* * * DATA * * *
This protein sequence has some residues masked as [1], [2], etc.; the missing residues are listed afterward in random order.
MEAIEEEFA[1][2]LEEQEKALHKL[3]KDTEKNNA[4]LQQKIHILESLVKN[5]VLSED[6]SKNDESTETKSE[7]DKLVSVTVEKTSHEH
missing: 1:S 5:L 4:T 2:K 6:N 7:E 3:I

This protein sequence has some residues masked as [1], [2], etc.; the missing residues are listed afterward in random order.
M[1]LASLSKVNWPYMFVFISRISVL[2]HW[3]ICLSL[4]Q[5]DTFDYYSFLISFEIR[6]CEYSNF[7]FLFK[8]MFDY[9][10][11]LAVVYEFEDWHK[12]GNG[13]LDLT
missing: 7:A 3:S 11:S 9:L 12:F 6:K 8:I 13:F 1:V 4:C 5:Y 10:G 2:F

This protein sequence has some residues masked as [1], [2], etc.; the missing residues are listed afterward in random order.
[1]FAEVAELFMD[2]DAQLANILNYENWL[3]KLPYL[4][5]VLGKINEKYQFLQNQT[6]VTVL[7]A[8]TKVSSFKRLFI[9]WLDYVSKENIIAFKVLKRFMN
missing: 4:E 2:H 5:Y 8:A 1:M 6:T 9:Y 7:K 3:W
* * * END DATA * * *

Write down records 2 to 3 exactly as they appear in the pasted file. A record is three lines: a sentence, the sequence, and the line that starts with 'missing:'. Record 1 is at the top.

This protein sequence has some residues masked as [1], [2], etc.; the missing residues are listed afterward in random order.
M[1]LASLSKVNWPYMFVFISRISVL[2]HW[3]ICLSL[4]Q[5]DTFDYYSFLISFEIR[6]CEYSNF[7]FLFK[8]MFDY[9][10][11]LAVVYEFEDWHK[12]GNG[13]LDLT
missing: 7:A 3:S 11:S 9:L 12:F 6:K 8:I 13:F 1:V 4:C 5:Y 10:G 2:F

This protein sequence has some residues masked as [1], [2], etc.; the missing residues are listed afterward in random order.
[1]FAEVAELFMD[2]DAQLANILNYENWL[3]KLPYL[4][5]VLGKINEKYQFLQNQT[6]VTVL[7]A[8]TKVSSFKRLFI[9]WLDYVSKENIIAFKVLKRFMN
missing: 4:E 2:H 5:Y 8:A 1:M 6:T 9:Y 7:K 3:W